History and Classes of Feral Cats

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The domestic cat evolved from the African wild cat, Felis libyca. Feral cats are offspring of stray or abandoned domestic cats that revert to a wild state. Having been raised without any human contact, they have a natural fear of humans. The domestic cat was introduced throughout the world by explorers and scientists, in an effort to control the rodent populations. Being predators and scavengers, feral cats have become successful survivors.

Why Are There Feral Cats?

Feral cats live in streets, alleys, and parks because of human neglect of their unaltered domestic cats, allowing them to roan and reproduce. A California study revealed that about 60 percent of unaltered household cats become feral within three years. Many people abandon or dump unwanted, unaltered cats, and these often end up in feral colonies.

Stray and lost cats congregate near food sources such as garbage dumpsters where rodents collect to feed. The cats start breeding and form colonies. An estimated 60 million feral cats live in the U.S., and worldwide are part of the urban ecology in virtually every city. They live in deserts near human settlements as well as on islands near Antarctica.

Classes of Feral Cats

There are three classes of feral cats. This classification was initiated in an effort to know how to approach these cats and which cats would be the easiest to re-domesticate for companion animals. It has been proven that any feral cat can be re-domesticated, given the right circumstances and enough time.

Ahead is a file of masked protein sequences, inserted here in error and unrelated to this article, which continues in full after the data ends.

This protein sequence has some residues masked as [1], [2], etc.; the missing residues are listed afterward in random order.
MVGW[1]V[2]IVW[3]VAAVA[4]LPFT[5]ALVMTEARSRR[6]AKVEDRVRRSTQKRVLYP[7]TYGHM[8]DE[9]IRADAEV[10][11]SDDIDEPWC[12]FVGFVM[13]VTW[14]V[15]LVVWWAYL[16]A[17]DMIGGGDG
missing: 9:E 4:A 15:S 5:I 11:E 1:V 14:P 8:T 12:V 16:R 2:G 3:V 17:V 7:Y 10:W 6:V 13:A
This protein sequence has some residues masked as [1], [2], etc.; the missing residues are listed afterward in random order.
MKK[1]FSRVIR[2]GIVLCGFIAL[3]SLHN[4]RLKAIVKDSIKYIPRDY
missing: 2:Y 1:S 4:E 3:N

Class one is a true feral cat or kitten, which means born to a cat that was born of a feral (i.e. second generation). These cats are very afraid of humans. They will run from you. If you get too close, they may hiss, growl, scratch, and even bite you if they are cornered. It is very difficult to socialize adults of this class. Yet it can and has been done. Don’t ever give up on a feral cat.

Class two are cats or kittens that have recently been abandoned by owners and live on the streets. These cats will run from you at first, but not too far. They are jumpy and scare easily at sounds. If you have food with you and feed them regularly, they are easy to get close to. After a short time, these cats will run to you when you come to bring them food and may even rub against your legs. These cats are more easily socialized than either of the other two classes.

Class three are cats or kittens that have been abused and run away from the abusive owner. These are the saddest of all. They are terrified of humans, yet lack the knowledge of how to survive on their own. They are often rejected by established colonies. Of these cats, some may be able to be socialized and some not. It depends a great deal on the level of abuse they sustained from their owners and whether they can ever trust a human again. These cats are the ones you don’t generally see. They come out late at night to forage for food and will run at the slightest sound.

The average life span of a feral cat is less than two years on their own. If they are lucky enough to be in a colony that has a caretaker to feed them and see that they are spayed or neutered, the life span may reach five years. Very few live longer. It’s a tough life out on the streets.